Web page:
Monday, November 14, 2011

Morse Code: A Dying Language?

S.O.S. in Morse Code
Extinct and threatened languages are discussed often in this blog. Usually, the culprit causing their disappearance is the advancement and expansion of more dominant languages, leading to the isolation and reduction of people who speak unique, rare tongues.

In cases where attempts are made to rescue dying language, technology such as computers and audio recordings are the tools being used to help turn the tide. When it comes to Morse Code, though, advancements in technology and audio broadcasting/recording are leading to its death.

Morse Code is a method of transmitting text data as a series of tones, lights, or clicks that can be understood by a skilled listener or observer. The International Morse Code encodes the alphabet, numbers and punctuation as standardized sequences of signals called "dots" and "dashes". It was developed in the first half of the 19th century and was used extensively during the first half of the 20th century, particularly for communication with the front lines during World War II.

Now, with smart phones, satellite technology, the internet and texting, the Morse Code language has become obsolete. Until a few years ago, it was mandatory for people taking amateur shortwave radio exams to know, but that section has been removed from the test. The Coast Guard stopped seeking and translating Morse Code distress messages in the late 1990s.

The slow death of Morse Code was partly the inspiration for George Campbell to record memories of his life as a landline commercial operator in a book entitled "Good Night Old Man." He was only 19 years old in 1945 when he passed on the coded message that Germany had surrendered. His aim with the book was to bring awareness of the language to younger generations, who no longer have need to learn it.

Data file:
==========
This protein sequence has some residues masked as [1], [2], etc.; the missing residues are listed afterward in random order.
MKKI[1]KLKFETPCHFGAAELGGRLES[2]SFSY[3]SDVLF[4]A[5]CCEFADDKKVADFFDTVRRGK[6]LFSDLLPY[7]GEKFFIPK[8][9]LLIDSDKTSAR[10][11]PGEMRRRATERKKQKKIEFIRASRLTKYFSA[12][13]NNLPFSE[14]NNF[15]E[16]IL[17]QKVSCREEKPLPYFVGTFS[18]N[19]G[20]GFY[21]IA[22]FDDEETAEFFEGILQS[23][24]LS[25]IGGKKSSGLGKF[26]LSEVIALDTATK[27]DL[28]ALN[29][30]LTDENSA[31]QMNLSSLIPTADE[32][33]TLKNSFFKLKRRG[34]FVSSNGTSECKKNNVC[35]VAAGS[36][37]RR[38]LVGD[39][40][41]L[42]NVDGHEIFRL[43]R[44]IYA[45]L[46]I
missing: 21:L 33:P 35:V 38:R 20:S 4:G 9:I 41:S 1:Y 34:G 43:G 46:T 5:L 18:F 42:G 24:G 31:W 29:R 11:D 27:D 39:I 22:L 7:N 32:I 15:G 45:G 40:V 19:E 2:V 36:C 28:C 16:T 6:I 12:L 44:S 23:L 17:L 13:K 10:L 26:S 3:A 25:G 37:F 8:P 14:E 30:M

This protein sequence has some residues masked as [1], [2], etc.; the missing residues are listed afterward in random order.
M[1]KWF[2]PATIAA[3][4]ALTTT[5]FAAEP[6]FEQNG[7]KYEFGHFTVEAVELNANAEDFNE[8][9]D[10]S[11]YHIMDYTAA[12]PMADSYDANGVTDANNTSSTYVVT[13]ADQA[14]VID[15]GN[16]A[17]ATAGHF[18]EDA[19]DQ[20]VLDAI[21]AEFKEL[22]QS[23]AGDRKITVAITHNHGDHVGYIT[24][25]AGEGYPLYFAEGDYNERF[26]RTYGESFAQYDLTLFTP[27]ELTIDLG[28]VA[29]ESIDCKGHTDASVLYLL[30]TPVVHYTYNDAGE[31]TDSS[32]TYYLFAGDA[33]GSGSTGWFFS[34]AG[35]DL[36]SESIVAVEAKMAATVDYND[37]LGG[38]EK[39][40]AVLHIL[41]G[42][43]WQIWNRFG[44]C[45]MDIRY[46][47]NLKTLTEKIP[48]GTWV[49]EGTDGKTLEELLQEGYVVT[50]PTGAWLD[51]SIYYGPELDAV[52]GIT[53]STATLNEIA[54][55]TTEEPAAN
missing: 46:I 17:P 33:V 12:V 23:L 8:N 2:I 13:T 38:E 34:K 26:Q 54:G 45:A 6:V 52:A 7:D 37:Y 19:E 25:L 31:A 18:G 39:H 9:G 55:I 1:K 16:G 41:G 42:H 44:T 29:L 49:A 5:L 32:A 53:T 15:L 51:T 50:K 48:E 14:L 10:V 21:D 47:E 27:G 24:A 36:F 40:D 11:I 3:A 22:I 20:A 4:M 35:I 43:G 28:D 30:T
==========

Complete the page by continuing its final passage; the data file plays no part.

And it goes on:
Though some might argue that Morse Code shouldn't be counted out yet, technology continues to rush forward. The LOLs and emoticons of texting are drowning out the dits and dahs of Morse Code. It is probably the only language quietly slipping into extinction that the world won't someday miss (but certainly don’t quote me on that).

[Update: The book "Good Night Old Man" can be purchased through Dream Write Publishing.]


  1. Thank your for your post, Sara. Well written. We appreciate your reference and referral to the web site where people can order George's book. It is a wonderful story that not only tells something of history but the feelings and day to day of someone working in telegraphy and loving it!
    Take care,
    Dream Write Publishing Ltd.

  2. Please correct your mistake in calling him a wireless operator. I was a land line commercial Morse operator. Wireless -- for only 10 months in my entire career, while briefly serving in the RCNVR during WWII.

    signed George Campbell

  3. You are welcome! Someone asked where they could buy it as a gift and I thought other people might want to know, too. And thank you for your comments, the correction has been made :)